For the first time Friday, the Madison County Health Department made H1N1 vaccine available to certain segments of the general public. All of their available supply is the spray inhalant type.
People of all ages were vaccinated there Friday but those specifically targeted included healthy children 2 to 4, parents of children under 6 months of age and day care workers.
Kellie Smith showed up hoping her young son would cooperate. She told 27 NEWSFIRST, "He doesn't like shots, and I'm not sure he's going to like something up his nose either, but we're going to try it and see how it goes."
Health care worker Sandy Longnecker knows lots of people who have tried the vaccine and had no complaints about it. She says, "I feel like I need to do it because I've already heard of a lot of cases, and people at work have had it so I don't want it."
Jim Rousey, Director of the Madison County Health Department, had worried that the rain might keep some people away. He was relieved to see a line of folks waiting when the H1N1 vaccine clinic opened. "We're experiencing our share of H1N1 here. It's been pretty widespread, and Berea Community School had to be closed for most of the week. I want people to know the rain won't hurt them, the vaccine won't hurt them, and it'll provide the protection that's needed."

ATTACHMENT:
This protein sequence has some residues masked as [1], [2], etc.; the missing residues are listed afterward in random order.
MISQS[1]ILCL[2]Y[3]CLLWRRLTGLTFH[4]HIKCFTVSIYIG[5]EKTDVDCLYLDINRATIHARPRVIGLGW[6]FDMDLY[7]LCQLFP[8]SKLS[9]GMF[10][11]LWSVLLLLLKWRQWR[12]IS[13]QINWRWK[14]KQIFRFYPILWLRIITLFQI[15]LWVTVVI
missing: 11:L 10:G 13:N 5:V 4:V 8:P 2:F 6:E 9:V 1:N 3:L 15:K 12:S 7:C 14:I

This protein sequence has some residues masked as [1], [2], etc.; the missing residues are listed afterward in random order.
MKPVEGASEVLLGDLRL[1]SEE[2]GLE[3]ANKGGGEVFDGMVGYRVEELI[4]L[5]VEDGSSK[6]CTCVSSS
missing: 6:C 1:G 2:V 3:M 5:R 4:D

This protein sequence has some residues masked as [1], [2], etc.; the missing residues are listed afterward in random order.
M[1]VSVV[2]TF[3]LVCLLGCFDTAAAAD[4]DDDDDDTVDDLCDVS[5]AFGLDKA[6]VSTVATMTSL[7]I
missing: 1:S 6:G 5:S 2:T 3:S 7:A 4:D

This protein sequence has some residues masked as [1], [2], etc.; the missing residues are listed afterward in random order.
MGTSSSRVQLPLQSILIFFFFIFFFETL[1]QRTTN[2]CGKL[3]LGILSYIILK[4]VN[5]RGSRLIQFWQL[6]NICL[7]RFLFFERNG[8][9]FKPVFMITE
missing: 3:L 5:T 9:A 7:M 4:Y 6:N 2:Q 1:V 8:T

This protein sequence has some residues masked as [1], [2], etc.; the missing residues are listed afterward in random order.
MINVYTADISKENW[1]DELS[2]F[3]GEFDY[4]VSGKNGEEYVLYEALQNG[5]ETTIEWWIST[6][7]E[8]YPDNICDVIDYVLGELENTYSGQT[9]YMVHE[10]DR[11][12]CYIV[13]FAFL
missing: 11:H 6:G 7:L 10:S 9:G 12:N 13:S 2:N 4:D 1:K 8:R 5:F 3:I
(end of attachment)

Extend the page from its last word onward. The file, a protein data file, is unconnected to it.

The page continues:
As if any further proof were needed as to just how widespread the virus is in Madison County, Superintendent of Schools Tommy Floyd directed the principals of all schools in the district to postpone any indoor extracurricular events that bring large crowds of adults and children together in close quarters. However, that doesn't necessarily mean all sporting events.
Erin Stewart, the district's Community Education Director, explains, "We're asking principals to use their judgement there. Soccer and football and those types of events are still all right because they're outside. Right now we don't have a lot of indoor events going on. They'll come after our school vaccination clinics which will be in early to mid November. We're just doing everything possible to keep the virus from spreading among our students."